A little over a quarter of Indiana’s population could be greatly impacted by a bill that just whizzed through its first vote, unanimously.
House bill 1578 has two major components.
One affecting the legal age to smoke cigarettes and the other, on the sin tax amount.
“Everybody has the right and responsibility to make their own choices with what they do with their own body,” says smoker, Chance Stratton.
“It doesn’t bother me because I don’t smoke,” says Shannon Berry.
The public health committee has passed the panel vote to increase the tax on a carton of cigarettes from a $1.50 to $2.50.
It also increases the legal smoking age from 18 to 21.
It’s not yet set in stone, but if the bill passes through the house, it’s on to the senate to repeat the same process.
Then it’ll be on the governor’s desk, waiting for a signature.
“I don’t smoke and I don’t think a lot of people should be smoking, even teenagers, cause they’re young and if they start smoking, you know, they’re gonna end up having cancer and stuff,” says William Berry.
“I believe that it’s unjustified and frankly, unconstitutional to do that,” says Stratton. “I would say that this is a poor decision for Indiana to make and for the citizens of Indiana.”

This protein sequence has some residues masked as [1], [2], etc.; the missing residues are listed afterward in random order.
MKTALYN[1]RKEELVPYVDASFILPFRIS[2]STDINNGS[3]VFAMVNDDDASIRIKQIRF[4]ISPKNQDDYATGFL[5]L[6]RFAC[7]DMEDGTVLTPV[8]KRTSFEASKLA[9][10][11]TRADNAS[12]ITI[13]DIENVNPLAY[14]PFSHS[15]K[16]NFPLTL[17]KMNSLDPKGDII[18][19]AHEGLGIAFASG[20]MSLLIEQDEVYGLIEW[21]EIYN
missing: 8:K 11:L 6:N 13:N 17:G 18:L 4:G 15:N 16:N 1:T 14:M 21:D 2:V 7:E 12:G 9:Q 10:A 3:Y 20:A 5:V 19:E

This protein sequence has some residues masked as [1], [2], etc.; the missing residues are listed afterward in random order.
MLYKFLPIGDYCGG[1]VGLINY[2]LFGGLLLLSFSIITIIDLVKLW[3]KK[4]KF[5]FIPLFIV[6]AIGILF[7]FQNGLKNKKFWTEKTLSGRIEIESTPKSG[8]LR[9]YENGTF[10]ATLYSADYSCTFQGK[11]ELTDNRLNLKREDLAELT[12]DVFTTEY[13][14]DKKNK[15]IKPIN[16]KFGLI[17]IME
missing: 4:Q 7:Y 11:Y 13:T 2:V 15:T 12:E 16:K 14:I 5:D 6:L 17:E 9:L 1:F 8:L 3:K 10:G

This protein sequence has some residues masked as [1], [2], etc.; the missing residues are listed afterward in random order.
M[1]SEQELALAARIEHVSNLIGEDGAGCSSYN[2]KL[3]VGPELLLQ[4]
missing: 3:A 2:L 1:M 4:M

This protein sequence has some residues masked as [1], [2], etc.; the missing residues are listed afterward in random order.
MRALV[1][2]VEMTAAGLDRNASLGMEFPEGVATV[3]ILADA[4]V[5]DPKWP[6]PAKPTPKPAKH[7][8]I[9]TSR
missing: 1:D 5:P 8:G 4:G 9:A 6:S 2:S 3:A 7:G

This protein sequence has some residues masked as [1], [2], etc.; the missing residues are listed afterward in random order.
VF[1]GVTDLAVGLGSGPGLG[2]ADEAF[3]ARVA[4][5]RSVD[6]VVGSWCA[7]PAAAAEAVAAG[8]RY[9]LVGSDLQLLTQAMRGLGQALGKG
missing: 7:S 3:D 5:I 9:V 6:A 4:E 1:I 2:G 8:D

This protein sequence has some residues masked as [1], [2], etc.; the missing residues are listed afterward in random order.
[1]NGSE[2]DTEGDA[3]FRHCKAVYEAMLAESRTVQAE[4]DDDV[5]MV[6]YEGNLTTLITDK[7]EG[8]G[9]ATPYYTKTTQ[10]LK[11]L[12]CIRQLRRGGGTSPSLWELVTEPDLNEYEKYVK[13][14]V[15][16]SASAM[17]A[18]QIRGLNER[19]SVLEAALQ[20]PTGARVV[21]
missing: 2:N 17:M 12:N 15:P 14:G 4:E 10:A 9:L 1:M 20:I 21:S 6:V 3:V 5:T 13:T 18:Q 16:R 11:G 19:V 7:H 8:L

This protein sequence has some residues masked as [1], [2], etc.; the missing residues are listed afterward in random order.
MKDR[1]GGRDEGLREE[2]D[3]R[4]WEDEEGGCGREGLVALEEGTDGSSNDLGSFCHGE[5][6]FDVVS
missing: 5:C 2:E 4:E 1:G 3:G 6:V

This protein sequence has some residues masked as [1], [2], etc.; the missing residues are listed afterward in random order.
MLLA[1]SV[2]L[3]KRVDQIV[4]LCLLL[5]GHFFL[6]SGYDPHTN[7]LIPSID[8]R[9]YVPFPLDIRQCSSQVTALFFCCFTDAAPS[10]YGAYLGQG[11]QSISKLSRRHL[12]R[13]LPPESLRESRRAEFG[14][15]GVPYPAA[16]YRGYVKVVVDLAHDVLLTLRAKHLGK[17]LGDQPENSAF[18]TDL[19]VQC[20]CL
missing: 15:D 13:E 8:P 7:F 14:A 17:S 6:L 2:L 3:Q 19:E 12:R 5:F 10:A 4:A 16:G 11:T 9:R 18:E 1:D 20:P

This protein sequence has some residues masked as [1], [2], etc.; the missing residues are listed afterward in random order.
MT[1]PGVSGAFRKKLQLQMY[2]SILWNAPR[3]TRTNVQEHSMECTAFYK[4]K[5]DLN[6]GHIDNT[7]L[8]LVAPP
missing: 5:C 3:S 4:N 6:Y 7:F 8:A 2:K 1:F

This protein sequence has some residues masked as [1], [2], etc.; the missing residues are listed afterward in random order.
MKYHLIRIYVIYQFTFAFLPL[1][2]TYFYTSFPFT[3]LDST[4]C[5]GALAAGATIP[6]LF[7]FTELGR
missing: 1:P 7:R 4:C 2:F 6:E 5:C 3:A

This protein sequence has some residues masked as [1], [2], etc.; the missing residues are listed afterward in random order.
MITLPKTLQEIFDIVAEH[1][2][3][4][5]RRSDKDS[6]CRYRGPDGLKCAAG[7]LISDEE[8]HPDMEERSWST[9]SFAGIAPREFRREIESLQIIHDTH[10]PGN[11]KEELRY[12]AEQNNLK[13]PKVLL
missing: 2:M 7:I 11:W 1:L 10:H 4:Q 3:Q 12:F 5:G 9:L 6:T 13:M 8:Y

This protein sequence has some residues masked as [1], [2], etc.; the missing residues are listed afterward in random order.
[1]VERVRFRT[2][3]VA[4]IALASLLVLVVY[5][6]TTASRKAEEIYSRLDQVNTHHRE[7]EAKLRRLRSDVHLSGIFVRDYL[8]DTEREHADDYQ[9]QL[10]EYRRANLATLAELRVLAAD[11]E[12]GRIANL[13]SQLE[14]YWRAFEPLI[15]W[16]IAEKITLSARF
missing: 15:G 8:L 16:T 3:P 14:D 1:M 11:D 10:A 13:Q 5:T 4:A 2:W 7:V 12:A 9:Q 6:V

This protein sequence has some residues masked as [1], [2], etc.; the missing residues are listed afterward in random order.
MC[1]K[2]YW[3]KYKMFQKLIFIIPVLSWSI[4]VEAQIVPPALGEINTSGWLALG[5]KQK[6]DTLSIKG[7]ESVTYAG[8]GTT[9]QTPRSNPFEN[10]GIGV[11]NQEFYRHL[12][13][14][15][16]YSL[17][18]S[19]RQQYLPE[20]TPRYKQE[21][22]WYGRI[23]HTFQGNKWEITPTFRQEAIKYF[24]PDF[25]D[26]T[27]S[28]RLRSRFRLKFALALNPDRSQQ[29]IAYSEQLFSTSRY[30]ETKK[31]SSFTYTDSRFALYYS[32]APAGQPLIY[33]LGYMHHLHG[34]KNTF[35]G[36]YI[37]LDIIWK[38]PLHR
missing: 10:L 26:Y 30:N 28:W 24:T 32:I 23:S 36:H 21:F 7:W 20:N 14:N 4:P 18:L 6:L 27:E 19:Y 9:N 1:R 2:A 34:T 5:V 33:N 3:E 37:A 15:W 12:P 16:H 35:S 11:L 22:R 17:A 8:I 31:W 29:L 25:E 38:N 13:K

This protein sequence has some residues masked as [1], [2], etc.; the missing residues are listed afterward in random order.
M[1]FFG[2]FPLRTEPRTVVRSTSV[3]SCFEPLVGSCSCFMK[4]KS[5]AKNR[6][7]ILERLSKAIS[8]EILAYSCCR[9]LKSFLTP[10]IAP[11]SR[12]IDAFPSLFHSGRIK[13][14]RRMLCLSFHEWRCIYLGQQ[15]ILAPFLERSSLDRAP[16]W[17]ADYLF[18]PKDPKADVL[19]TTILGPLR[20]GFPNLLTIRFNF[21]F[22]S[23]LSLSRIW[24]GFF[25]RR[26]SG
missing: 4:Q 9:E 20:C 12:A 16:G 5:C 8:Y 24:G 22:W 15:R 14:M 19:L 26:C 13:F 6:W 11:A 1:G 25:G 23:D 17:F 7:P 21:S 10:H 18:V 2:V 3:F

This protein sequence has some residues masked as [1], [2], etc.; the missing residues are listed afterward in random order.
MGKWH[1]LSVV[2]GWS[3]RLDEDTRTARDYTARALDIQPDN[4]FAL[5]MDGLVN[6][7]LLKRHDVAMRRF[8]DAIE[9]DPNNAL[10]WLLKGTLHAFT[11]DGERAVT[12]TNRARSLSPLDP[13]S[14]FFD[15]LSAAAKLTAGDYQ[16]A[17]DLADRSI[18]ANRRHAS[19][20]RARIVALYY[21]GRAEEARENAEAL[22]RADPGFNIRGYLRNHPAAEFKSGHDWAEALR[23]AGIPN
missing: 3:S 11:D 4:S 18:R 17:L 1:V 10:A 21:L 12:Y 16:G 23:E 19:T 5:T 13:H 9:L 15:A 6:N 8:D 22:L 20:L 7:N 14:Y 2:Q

While some in the Wabash Valley have opposing opinions, another concern from citizens is the thought of a black market for cheaper cigarettes.
“In the constitution is says states have the right to govern themselves,” says Stratton. “And if one state makes the decision that people don’t like the beautiful process of capitalism says that people go elsewhere with their money.”
Aside from the negatives, other’s think more restrictions may have significant health benefits.
“I think pregnant women shouldn’t smoke at all, period,” says William Berry. “Because of the baby, you know. Birth defects and all that stuff. Yeah, I don’t think it’s right.”
The bill still potentially has a while before it’s signed into law.
Next, the full house will vote on the bill.
But until then, we wait.
The bill’s author, Cindy Kirchhofer offered an amendment to the proposed bill, which would allow those who are 18 and possess a military ID to be able to purchase cigarettes at that age.
The bill was passed without the amendment.